An INET working paper was awarded a prize at the biannual German economics prize by the Joachim Herz foundation on March 25. Recent INET Oxford alumni Jiaxian Zhao and Linus Mattauch win the third prize in the competition for best academic papers for junior scholars and receive 10 000 €. This years’ theme of the award was environmental economics.
The research by Zhao and Mattauch takes as a starting point that it is common knowledge in economics that carbon taxes are less costly for achieving climate goals than efficiency standards such as building codes or fuel economy regulation. The paper investigates whether taxes or standards are more equitable. The answer is that this depends on which consumption goods are regulated. The simplest cases are lightbulbs: delivering lightness at the least cost is the only want of consumers. Richer households install better, more efficient ones such as LEDs. In that case, taxes are both more efficient and less regressive than efficiency standards. However—and this is the contribution of this paper—if the durable comes bundled with other features consumers really like, this is not the case. Cars, for example, come not only with miles travelled per litre of fuel, but are also bought because of their acceleration, comfort or roominess. If rich people want more of them and they make achieving efficiency more costly, efficiency standards can actually be less regressive than carbon taxes. The paper demonstrates this by theoretical and empirical methods.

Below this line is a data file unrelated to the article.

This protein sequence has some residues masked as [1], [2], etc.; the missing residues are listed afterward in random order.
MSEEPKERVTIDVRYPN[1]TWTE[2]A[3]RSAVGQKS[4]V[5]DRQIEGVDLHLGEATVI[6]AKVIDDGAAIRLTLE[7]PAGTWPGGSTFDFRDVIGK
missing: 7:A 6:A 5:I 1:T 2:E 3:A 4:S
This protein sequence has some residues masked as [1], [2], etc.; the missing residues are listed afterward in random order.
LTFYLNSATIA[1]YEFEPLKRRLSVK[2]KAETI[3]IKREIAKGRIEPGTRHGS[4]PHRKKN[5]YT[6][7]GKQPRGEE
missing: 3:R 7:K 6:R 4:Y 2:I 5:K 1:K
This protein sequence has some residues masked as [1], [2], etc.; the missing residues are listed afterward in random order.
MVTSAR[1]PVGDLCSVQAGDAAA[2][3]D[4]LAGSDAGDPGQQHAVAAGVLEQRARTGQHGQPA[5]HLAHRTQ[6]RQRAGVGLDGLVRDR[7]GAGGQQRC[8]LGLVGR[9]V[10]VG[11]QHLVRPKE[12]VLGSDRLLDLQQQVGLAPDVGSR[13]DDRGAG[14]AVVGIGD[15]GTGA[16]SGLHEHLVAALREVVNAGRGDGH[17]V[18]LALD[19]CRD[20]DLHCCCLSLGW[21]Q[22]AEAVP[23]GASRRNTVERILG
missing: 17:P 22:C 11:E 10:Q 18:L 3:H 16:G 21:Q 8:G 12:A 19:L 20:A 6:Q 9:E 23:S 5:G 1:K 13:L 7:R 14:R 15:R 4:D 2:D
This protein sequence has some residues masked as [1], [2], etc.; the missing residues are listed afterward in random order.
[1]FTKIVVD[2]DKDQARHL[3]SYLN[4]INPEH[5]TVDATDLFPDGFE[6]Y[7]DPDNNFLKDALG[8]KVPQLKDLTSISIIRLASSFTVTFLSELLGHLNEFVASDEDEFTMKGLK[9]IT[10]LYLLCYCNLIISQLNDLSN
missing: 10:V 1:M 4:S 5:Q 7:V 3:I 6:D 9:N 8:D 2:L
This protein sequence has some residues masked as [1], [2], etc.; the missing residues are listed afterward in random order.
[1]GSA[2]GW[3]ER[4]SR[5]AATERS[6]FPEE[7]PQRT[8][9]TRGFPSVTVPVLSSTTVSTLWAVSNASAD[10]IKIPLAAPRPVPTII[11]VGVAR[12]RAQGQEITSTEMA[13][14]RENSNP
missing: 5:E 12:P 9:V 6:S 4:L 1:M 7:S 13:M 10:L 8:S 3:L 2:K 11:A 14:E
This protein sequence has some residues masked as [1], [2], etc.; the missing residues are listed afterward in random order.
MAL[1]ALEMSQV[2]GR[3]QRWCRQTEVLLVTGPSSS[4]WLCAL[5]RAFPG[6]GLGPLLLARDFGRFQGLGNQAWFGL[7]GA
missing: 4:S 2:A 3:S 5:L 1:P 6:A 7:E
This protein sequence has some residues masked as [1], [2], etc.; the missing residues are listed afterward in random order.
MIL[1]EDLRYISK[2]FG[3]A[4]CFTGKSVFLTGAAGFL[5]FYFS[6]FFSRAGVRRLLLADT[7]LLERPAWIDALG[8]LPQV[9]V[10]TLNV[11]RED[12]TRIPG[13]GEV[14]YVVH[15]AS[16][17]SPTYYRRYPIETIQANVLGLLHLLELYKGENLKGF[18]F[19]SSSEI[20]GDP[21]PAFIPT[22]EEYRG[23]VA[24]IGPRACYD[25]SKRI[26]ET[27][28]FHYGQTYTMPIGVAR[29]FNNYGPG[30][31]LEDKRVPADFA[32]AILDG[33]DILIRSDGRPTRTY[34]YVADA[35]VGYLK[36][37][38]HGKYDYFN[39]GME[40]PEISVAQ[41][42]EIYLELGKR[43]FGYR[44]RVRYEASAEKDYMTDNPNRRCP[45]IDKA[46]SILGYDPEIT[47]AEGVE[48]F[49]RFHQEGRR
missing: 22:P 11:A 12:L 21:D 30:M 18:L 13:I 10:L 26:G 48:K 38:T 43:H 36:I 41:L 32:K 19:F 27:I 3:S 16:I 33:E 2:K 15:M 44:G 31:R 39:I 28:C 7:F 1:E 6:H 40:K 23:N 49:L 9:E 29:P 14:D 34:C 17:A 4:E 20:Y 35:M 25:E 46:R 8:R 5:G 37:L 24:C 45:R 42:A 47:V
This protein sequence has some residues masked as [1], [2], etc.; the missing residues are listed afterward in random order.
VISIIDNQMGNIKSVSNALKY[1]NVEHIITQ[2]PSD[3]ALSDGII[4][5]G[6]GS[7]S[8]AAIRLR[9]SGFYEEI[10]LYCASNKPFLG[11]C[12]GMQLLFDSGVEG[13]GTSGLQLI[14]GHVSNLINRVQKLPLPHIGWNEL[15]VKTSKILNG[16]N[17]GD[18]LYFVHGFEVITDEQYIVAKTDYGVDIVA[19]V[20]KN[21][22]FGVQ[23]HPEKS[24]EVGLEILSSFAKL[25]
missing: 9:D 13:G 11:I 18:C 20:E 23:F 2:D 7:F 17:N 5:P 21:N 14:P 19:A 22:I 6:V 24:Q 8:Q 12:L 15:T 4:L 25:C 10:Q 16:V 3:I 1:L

The policy relevance of the research is that compromising on equity may create political impediments for urgently needed stricter climate legislation, given rising inequality and low trust in governments. Whether climate measures are favourable to poor households is a great concern, especially in the current energy price crisis. The paper could thus be useful for policymakers rethinking their integrated strategy to fight global warming, as climate urgency demands them choosing measures that are politically feasible.
The paper, which is still under review at a scientific journal, can be downloaded here.